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Grosvenor Coal Mine Fire Continues to Burn, Sparking Fears of Explosion

 


July 1, 2024 - Authorities are racing to seal at least six shafts at the burning Grosvenor Coal Mine as the union warns of the the risk of another explosion.

The inferno at Queensland's largest underground coal mine, near Moranbah, is now in its third day.

Miner Anglo American has reassured the community its exclusion zone will contain any fallout in the event of a blast similar to one that happened in 2020.

Chief executive officer Dan van der Westhuizen is at the site and says the exclusion zone has been established on technical advice from the independent Australian Coal Industry Research Program.

Plumes of smoke continue to billow from the mine and a brown haze is settling over the town.

Today the streets of the normally busy community are relatively quiet as locals follow advice to stay indoors to avoid exposure to smoke.

The mine employs about 1,400 people, many of whom call the town of 10,000 home.

Mayor Kelly Vea Vea and about 70 other locals were at the town's first park run on Saturday when word of the incident started to spread.

"What happens in mining towns is news spreads like wildfire, so it didn't take long for everyone to know there was an emergency situation," she said.

"The community is anxious and there's a lot of heaviness in the workforce."

 

Five workers suffered extensive burns after a methane explosion at the mine in May 2020 and Cr Vea Vea said people were feeling triggered by the latest incident.

She said people were also asking how it could happen again.

"There won't be a coal mine in the country who isn't wondering how this happened," Cr Vea Vea said.

 

Smoke rises from the ground at a mine site.
Efforts to seal the mine are underway.(ABC Tropical North: Aaron Kelly)

 

'It's out of control'

Steven Smyth from the Mining and Energy Union is at the mine and says crews face a complex and difficult task working with an unstable mine atmosphere.

"It's out of control and you've just got to seal the mine to stop the oxygen into it," he said.

Anglo American, unions, mines rescue teams and RSHQ worked round the clock on the weekend to plan how to safely seal every mine opening.

A truck mounted unit powered by the engine from a MiG fighter jet is pumping nitrogen into the mine.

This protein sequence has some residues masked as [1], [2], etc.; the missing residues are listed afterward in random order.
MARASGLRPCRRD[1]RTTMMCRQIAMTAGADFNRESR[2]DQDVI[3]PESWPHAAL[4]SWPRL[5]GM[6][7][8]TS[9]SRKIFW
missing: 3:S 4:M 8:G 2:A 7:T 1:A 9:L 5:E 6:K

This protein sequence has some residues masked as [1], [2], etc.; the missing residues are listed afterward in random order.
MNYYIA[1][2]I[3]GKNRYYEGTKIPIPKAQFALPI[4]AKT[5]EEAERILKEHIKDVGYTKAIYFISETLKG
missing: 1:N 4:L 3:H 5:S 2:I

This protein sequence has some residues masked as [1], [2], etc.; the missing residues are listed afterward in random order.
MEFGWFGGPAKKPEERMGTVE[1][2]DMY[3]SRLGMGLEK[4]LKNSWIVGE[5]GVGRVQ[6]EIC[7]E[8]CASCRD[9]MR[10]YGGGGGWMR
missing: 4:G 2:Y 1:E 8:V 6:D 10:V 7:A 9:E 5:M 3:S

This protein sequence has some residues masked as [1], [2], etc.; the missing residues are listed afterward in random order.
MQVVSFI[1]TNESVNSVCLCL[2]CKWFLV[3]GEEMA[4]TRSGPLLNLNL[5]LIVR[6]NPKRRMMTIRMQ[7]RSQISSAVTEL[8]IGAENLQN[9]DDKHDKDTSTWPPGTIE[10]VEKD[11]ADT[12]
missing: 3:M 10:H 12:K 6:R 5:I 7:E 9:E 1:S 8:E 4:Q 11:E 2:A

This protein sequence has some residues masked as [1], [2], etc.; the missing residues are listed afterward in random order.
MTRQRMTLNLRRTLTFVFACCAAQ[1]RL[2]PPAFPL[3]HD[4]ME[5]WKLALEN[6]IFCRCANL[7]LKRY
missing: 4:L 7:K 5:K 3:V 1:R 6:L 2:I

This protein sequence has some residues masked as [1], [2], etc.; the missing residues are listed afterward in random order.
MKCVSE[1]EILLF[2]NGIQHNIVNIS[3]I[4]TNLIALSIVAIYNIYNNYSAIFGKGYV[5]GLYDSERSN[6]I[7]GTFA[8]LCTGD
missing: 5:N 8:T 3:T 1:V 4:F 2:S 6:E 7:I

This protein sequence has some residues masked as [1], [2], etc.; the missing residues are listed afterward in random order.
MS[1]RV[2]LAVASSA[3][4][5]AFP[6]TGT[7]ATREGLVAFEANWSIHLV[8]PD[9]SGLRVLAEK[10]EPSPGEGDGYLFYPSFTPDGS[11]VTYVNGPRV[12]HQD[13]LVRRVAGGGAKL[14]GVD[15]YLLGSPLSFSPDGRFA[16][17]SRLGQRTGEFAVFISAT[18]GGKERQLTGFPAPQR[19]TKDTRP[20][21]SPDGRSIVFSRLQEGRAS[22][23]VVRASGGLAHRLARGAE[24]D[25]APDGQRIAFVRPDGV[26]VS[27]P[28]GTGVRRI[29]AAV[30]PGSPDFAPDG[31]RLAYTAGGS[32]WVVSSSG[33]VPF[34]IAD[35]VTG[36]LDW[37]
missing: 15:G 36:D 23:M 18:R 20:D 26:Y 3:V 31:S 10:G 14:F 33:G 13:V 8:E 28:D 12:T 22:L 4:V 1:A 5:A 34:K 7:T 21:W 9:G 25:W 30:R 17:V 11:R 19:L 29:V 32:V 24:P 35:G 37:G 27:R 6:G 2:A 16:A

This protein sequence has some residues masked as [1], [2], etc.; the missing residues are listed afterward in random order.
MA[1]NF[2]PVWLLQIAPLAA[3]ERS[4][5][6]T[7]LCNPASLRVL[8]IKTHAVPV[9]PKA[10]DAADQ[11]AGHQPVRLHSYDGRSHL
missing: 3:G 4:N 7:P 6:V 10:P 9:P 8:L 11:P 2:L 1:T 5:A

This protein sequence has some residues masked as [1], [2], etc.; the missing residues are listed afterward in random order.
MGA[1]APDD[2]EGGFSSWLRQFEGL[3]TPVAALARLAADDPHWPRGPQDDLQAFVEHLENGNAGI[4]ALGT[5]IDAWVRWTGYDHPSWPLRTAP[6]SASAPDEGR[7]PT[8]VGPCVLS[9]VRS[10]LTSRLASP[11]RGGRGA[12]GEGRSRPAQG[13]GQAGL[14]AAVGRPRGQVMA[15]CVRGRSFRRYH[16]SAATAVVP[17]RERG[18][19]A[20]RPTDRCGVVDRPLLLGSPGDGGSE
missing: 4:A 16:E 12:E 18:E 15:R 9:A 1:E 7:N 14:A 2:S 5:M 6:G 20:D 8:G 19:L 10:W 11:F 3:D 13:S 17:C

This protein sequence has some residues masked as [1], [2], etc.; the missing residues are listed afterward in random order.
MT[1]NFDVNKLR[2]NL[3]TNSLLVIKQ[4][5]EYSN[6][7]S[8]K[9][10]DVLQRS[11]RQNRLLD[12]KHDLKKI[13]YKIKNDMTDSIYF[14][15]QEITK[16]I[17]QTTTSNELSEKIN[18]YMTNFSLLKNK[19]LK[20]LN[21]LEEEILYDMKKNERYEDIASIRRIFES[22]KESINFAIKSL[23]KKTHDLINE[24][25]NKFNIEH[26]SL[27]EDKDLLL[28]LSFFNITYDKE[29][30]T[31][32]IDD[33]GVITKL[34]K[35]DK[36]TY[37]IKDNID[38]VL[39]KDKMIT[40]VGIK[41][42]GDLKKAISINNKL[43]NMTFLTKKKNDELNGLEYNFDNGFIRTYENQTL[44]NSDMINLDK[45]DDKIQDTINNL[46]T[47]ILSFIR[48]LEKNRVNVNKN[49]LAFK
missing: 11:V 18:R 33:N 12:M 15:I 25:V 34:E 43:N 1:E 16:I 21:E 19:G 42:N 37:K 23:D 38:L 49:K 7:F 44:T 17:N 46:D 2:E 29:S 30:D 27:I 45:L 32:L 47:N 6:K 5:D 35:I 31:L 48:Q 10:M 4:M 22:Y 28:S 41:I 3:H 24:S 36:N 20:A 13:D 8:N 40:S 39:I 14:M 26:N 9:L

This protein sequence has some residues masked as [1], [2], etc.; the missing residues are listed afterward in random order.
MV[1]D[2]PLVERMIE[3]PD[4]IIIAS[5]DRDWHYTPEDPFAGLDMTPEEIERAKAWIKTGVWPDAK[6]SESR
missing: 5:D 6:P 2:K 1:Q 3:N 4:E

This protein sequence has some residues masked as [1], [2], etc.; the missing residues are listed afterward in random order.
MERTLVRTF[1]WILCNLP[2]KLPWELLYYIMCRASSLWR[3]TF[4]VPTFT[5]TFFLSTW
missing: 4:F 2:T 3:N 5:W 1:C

Mr Smyth said the structure of Grosvenor was complex and that there were about six shafts to block off, along with the main drift and conveyor belt into the mine.

He said the community was struggling after the second major incident at the mine.

"Coal communities are close-knit communities — everyone who lives in them knows risks associated with mining," Mr Smyth said.

"People are just waiting to see what's happened.

"We're blessed no-one was injured and that people could self-escape.

"Some of the guys down there are very emotional, very upset.

"Unfortunately some of them were down there the first time.

"No-one should experience it once, let alone a second time."

 

Smoke rises out of the ground in a cordoned-off area of bushland.
The blaze has sparked fears of an explosion similar to one that left five workers hurt in 2020.(ABC Tropical North: Aaron Kelly)

 

'Dynamic situation'

Mr van der Westhuizen said Anglo American was collaborating with Queensland Mines Rescue, Resources Safety Health Queensland and unions to get the fire under control.

"It's going to evolve over the course of the next few days, weeks and months," he said.

"The priority is to bring the mine under control and seal the mine."

He said the company was working with Department of Environment experts to monitor air quality.

"I'm so thankful for the team for evacuating the mine in an orderly way … these workers are now home with their families," Mr van der Westhuizen.

He said the incident was particularly disturbing for the long wall crew on the scene where the fire started.

Mr van der Westhuizen said there would be "a time and place" for Anglo American to turn its attention to investigating the source of the ignition.

"We're equally as interested in understanding what has gone on here so we can ensure a safe and effective mine," he said.